D o w n s i z e r - D i s p a t c h
Quote of the Day:
"It's a rather brief bill, with lots of money."
-- Senator Chris Dodd
Subject: Can we downsize the Big Bailout?
Today's message is a complex one. It's pretty clear to us that few
politicians understand the financial crisis before us -- particularly
their role in creating it. But I have confidence in the ability of DC
Downsizers to understand what we write here.
So what about Treasury Secretary Paulson's Big Bailout Plan . . .
Here's some "good" news: The legislation authorizing the Big Bailout
of U.S. financial institutions in only 3 pages long. This means that
every member of Congress is likely to read it, even though the "Read
the Bills Act" isn't yet the law of the land.
Here's some really bad news: The bailout legislation is only 3 pages
long, meaning that all the details are going to be left to the
unelected bureaucrats in the Treasury Department. This is the kind of
thing our "Write the Laws Act" was designed to avoid.
Here's some more bad news: The 3-page bill is likely to grow longer
as members of Congress rush to stuff it with special projects.
Here's even more bad news: The bill will raise the federal debt limit
from $10.6 trillion to $11.3 trillion, and authorize the Treasury
Secretary to buy distressed assets to the tune of $700 billion. This
will be the largest expansion of government, and increase in the
national debt, in the shortest amount of time, in the history of the
Here's some "good" news: The authorization for the Treasury Secretary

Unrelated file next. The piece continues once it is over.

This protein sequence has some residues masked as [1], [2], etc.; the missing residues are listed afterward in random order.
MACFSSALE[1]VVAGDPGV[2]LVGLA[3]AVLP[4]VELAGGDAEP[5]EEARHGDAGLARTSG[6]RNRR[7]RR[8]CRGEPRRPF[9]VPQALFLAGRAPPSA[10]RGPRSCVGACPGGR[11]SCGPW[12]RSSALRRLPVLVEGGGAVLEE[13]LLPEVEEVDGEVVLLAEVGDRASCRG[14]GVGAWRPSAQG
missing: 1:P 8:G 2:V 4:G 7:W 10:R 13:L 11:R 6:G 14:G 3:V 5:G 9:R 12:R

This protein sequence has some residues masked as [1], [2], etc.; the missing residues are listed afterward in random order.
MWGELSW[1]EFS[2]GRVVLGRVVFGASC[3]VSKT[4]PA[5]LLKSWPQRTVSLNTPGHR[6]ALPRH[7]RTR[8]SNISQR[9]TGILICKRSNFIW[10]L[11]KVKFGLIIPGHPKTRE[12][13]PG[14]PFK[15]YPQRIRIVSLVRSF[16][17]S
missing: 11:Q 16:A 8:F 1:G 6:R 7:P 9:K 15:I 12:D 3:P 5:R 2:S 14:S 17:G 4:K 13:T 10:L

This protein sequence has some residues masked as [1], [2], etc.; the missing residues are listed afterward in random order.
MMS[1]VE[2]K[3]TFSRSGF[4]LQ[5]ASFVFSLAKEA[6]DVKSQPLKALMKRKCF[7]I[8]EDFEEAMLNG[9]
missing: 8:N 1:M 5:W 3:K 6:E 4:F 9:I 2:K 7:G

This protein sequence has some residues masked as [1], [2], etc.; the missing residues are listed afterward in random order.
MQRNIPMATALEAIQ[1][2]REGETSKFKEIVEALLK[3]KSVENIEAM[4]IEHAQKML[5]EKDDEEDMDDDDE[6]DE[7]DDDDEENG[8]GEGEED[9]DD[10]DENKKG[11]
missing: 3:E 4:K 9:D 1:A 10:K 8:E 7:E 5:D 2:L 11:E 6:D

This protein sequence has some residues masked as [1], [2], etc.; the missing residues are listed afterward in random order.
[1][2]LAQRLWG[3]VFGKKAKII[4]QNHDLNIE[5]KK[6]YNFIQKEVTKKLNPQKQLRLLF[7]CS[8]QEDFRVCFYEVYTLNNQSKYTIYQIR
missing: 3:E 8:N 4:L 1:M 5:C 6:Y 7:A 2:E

to buy distressed assets will only last two years, but . . .
That's also bad news, because politicians and lobbyists will then
have two years to wrangle sweetheart deals for themselves.
Here's more "good" news. Many "experts" believe the federal
government will be able to turn a profit on this deal, much as
happened with the Savings & Loan liquidations in the 80s and 90s. But
that's also bad news, because . . .
If this can be done at a profit then why does it need to be done by
the government at all? Why couldn't the bad assets be liquidated
through the normal bankruptcy process?
One answer, of course, is that other companies could fail too as the
firms currently in trouble start to no-pay or slow-pay their bills
under the bankruptcy process. But wouldn't such failures be good for
the economy going forward, as firms change their behavior to reduce
risk, thereby making a future repeat of this episode less likely?
Those who favor the bailout argue that they're trying to avoid panic,
which could destroy companies that are perfectly sound. Unfortunately,
the last time the federal government intervened in such a major way to
prevent panic the pain lasted for 12 long years. It was called the
Great Depression. Prior to that . . .
Financial contractions had been short and sharp. Prices, wages, and
employment fell quickly to clear the market and then things started
moving forward again. The federal interventions of the 1930s
prevented the market from clearing and thereby preserved the misery
for more than a decade. On the other hand . . .
Those who favor intervention can point to the S&L liquidation of the
80s and 90s, which did not result in a prolonged contraction. This is
probably the strongest argument for the current proposal. Therefore,
those of us who favor smaller, limited government must be prepared to